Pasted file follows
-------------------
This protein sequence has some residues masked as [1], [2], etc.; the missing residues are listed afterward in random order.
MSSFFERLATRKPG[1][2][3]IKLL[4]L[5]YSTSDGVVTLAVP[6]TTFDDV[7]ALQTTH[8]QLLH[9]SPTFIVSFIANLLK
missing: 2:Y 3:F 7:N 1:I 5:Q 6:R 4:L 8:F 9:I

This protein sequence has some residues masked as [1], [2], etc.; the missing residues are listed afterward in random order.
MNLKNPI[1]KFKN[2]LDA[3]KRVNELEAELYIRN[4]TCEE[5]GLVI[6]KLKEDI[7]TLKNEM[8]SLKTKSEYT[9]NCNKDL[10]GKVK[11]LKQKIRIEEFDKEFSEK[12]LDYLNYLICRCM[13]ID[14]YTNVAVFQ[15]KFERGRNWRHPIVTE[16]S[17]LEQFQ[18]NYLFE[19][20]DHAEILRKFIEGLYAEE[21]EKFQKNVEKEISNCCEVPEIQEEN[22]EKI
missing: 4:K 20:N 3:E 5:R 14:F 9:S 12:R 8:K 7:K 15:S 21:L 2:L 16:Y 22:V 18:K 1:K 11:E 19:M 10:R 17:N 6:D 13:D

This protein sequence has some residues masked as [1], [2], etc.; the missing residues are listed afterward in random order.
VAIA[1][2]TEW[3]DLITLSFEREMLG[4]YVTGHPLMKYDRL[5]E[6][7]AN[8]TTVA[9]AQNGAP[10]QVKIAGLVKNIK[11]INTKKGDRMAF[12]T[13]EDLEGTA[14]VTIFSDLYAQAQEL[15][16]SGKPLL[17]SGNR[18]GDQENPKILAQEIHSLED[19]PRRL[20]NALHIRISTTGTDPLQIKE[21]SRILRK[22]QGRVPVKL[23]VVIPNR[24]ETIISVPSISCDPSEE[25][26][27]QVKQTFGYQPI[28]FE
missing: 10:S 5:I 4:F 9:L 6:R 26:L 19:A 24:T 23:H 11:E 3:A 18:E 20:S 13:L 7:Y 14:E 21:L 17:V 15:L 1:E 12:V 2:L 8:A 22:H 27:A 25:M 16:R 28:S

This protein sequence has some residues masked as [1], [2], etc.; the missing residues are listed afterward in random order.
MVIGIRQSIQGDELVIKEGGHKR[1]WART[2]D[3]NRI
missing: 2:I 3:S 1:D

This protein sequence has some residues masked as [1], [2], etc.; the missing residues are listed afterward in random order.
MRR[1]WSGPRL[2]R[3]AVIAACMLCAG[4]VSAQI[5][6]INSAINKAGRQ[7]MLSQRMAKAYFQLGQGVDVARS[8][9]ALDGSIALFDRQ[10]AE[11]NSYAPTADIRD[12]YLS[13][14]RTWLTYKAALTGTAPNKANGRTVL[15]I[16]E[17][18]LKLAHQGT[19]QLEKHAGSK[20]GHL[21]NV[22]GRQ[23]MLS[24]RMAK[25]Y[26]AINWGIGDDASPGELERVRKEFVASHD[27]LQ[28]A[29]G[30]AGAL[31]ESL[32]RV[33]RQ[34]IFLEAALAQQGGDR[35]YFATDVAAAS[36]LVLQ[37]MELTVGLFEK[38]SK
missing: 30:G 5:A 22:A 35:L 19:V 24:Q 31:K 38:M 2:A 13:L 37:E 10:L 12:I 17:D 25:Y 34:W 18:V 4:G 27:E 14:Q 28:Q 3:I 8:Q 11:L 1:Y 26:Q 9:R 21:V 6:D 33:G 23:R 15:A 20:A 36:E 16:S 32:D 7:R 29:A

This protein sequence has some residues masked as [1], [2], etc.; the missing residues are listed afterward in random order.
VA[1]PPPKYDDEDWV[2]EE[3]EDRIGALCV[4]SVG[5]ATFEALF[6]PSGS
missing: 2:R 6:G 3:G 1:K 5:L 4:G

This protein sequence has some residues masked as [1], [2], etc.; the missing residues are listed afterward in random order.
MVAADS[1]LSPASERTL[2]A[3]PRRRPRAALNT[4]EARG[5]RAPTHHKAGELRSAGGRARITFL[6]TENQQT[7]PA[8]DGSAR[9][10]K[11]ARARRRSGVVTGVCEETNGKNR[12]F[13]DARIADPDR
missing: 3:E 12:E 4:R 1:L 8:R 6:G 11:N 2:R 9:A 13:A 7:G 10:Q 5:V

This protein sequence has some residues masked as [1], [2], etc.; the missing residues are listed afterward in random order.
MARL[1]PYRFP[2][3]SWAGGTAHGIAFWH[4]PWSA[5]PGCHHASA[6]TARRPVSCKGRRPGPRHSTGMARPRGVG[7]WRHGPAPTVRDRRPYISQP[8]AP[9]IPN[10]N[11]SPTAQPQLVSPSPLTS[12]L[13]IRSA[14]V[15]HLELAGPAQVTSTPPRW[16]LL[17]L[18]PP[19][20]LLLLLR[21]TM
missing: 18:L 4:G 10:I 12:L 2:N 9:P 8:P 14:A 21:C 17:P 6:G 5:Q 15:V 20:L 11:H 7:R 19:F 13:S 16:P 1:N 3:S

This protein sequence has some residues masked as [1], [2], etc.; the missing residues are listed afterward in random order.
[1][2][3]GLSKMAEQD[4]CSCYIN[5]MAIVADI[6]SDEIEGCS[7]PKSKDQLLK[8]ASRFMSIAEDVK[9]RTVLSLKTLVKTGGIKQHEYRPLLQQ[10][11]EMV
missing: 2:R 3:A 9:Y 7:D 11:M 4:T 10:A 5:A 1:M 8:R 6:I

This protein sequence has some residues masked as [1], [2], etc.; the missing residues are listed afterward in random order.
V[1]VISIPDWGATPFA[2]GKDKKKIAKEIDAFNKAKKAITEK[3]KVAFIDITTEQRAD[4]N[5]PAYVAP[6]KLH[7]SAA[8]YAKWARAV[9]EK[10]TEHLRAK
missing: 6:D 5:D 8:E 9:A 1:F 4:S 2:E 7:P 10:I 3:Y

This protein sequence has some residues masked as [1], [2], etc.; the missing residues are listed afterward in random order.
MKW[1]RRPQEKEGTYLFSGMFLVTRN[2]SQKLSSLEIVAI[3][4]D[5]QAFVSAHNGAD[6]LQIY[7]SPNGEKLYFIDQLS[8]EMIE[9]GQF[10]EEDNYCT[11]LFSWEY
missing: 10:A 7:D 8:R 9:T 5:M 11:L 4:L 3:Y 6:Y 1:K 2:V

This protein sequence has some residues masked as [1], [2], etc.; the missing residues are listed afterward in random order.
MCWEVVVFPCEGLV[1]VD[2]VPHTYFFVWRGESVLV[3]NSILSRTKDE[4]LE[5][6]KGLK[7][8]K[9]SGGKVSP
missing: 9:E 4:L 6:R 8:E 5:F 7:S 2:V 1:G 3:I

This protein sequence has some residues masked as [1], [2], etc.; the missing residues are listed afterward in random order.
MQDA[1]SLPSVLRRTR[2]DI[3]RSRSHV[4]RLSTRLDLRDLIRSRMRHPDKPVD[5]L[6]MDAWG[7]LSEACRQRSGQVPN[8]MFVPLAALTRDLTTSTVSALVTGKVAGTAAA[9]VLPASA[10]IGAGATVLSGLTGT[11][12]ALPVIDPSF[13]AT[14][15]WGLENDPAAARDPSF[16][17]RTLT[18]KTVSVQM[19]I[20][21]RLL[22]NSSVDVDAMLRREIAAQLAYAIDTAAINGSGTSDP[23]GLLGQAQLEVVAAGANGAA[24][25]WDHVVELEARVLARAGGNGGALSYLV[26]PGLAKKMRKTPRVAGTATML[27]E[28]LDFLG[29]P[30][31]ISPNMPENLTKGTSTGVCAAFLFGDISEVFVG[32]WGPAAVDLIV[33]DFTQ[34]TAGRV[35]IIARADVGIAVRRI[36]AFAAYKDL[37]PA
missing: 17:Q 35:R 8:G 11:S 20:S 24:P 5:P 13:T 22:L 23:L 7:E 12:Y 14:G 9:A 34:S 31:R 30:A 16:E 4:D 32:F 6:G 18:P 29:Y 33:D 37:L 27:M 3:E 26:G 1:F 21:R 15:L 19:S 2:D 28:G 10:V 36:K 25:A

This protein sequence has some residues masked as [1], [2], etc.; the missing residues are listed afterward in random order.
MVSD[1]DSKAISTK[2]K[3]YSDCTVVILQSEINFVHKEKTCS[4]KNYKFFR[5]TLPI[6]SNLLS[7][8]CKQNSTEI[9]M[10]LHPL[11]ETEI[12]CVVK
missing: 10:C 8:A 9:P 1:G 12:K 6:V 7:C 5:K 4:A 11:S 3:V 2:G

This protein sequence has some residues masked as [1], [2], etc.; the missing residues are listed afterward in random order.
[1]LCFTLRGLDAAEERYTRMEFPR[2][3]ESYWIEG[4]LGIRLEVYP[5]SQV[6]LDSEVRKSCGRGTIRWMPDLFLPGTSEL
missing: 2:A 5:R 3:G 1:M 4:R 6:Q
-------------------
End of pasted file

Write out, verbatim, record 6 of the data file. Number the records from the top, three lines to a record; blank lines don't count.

This protein sequence has some residues masked as [1], [2], etc.; the missing residues are listed afterward in random order.
VA[1]PPPKYDDEDWV[2]EE[3]EDRIGALCV[4]SVG[5]ATFEALF[6]PSGS
missing: 2:R 6:G 3:G 1:K 5:L 4:G